Is A CV Template Right For You?
Search the web using your favourite search engine, be that Google or Bing for the term “CV Template” and you will find millions of results. Chances are also that the word processing software that you are looking to use will also have a fair few CV formats that you can use.
Don’t just follow the CV Template
One major issue I have with CV templates is that people blindly follow them without thinking about what they are doing. It’s easier in some ways to simply follow a form and fill it in but please remember that the single purpose of the CV is to get you interviewed for roles that you are interested in. Just following the template will not work for everyone.
If there are so many CV templates out there, can they all be good or all bad? The truth is that in my opinion, a CV template is neither good nor bad; however it stands to reason that if you have found one easily on the web then someone else will have found the same one as well.
The purpose of a CV is simply to get you interviewed. the problem is that using something generic, downloaded by many thousands of people, your CV will look similar to many people’s even though it might look good. Looking good isn’t the answer, having a CV work for you by getting you interviewed definitely is.
Beware of templates that simply look great. MS Word (and other programs) insert code into documents so that fancy format might just look terrible on a Smartphone or a Tablet. Personal taste is also something that you need to think about- you might well love that template but will the hiring manager, particularly if it makes life difficult for them by displaying incorrectly or they don’t like the colours.
I’m not against the use of tools if they might make your life easier and they work. In this case, I’d rather use a standard format as a guideline and a steer rather than blindly following everything in the document. Learn how to use a word processor properly and then, perhaps create your own format to follow.
What Templates Work Best?
The simple answer is that no one template works better than another. There are; however some elements that work better than others.
Templates that embed code into the document to make the document present better should be avoided at all cost. The main reason is that a CV needs to be readable on all sorts of devices such as smartphones, tablets, etc. and the code that is embedded can cause the content to be displayed incorrectly on a smartphone. All software packages insert code into a document to make the text appear where it should so you can’t avoid code completely but having tables in a document such as a CV for example is a no in my book.
Brightly Coloured CV Templates
Brightly coloured documentation is also an issue. There is a place for neatness and clarity of presentation within a document; however there is a substantial difference between a portfolio and a CV. I’ve lost count of the number of people I speak to in creative professions such as marketing and graphic design who prioritise design over content. The simple truth is that the CV will be read by people other that creatives so content within the CV is essential. If you are going to use a template, please make sure that the content isn’t obscured by the design and colours that you use.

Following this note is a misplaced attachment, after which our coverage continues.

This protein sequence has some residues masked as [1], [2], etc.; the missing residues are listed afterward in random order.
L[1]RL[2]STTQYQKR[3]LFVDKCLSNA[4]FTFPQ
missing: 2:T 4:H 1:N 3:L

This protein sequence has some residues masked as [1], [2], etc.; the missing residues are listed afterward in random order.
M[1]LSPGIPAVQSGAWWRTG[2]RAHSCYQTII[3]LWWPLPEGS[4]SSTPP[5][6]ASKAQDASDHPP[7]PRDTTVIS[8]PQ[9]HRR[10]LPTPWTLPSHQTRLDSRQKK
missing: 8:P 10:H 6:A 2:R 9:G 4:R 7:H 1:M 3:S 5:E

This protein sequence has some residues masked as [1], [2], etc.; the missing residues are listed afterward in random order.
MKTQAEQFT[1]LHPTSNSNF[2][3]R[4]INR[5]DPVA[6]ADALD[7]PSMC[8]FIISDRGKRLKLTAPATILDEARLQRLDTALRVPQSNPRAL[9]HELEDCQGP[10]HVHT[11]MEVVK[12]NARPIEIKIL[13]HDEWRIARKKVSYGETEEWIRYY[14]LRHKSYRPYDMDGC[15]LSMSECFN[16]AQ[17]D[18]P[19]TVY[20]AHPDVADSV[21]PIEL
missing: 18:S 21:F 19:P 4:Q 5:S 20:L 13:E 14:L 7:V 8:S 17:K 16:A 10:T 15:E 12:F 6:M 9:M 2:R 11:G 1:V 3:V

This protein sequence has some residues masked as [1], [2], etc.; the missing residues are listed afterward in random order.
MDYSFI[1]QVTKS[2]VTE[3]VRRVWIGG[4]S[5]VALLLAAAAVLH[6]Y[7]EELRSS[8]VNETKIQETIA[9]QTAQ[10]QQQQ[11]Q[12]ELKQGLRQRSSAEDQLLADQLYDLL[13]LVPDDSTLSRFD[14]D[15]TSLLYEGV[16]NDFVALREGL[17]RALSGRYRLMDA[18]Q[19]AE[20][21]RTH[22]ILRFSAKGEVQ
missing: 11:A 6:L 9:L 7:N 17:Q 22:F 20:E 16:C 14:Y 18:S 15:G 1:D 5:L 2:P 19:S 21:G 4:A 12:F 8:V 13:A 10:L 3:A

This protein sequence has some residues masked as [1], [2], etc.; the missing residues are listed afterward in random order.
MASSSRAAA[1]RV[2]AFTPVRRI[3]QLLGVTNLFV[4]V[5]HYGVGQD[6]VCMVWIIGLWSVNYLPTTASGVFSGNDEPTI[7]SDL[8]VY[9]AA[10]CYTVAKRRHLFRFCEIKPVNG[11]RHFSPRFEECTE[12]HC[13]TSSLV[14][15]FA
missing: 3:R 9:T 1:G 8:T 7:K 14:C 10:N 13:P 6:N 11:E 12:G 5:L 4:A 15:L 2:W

Europass CV Template
The “Europass” CV template gained in popularity a little while ago; however has seemingly declined in popularity over the last couple of years. There are instances where using this format is essential. For example, I recently wrote a CV for a translator that currently works for the European Union. The employer that she was targeting insisted on the Europass format and so clearly, that was the one that needed to be used.
There are several issues that I have with the template, not least the insistence on using a photograph and disclosing your date of birth, These are two elements that should have no part on a CV in my opinion, not least for identity theft reasons. The Europass format does not display well on a smartphone either, another good reason to avoid it.
Skills CV Template
The skills CV format is often suggested by Government departments such as Job Centre Plus in the UK as being the best format to use to showcase your transferable skills, particularly when you have been made redundant, lost your job for other reasons or are changing job sectors.
The format can work; however more often than not does not work because the reader really wants to see what you have been doing recently and so having a first page covered in skills forces them to scroll down the page.
When a recruiter is looking at a CV for between 2 and six seconds, it stands to reason that forcing them to work hard to see what you do or have been doing is a bad idea. The problem with this type of template is that one size does not fit all and will not necessarily work for you.
What does this mean for you?
If you really do want a CV template, please email me at: email@example.com and I’ll be happy to send you one, free of charge, no strings attached.
I really would rather help people than have them struggle.
Author: Glenn Hughes
I’m a professional CV writer who also writes website content, LinkedIn profiles, helps people with bespoke job applications and more. I’ve been writing for the internet since 2009 and have many published articles.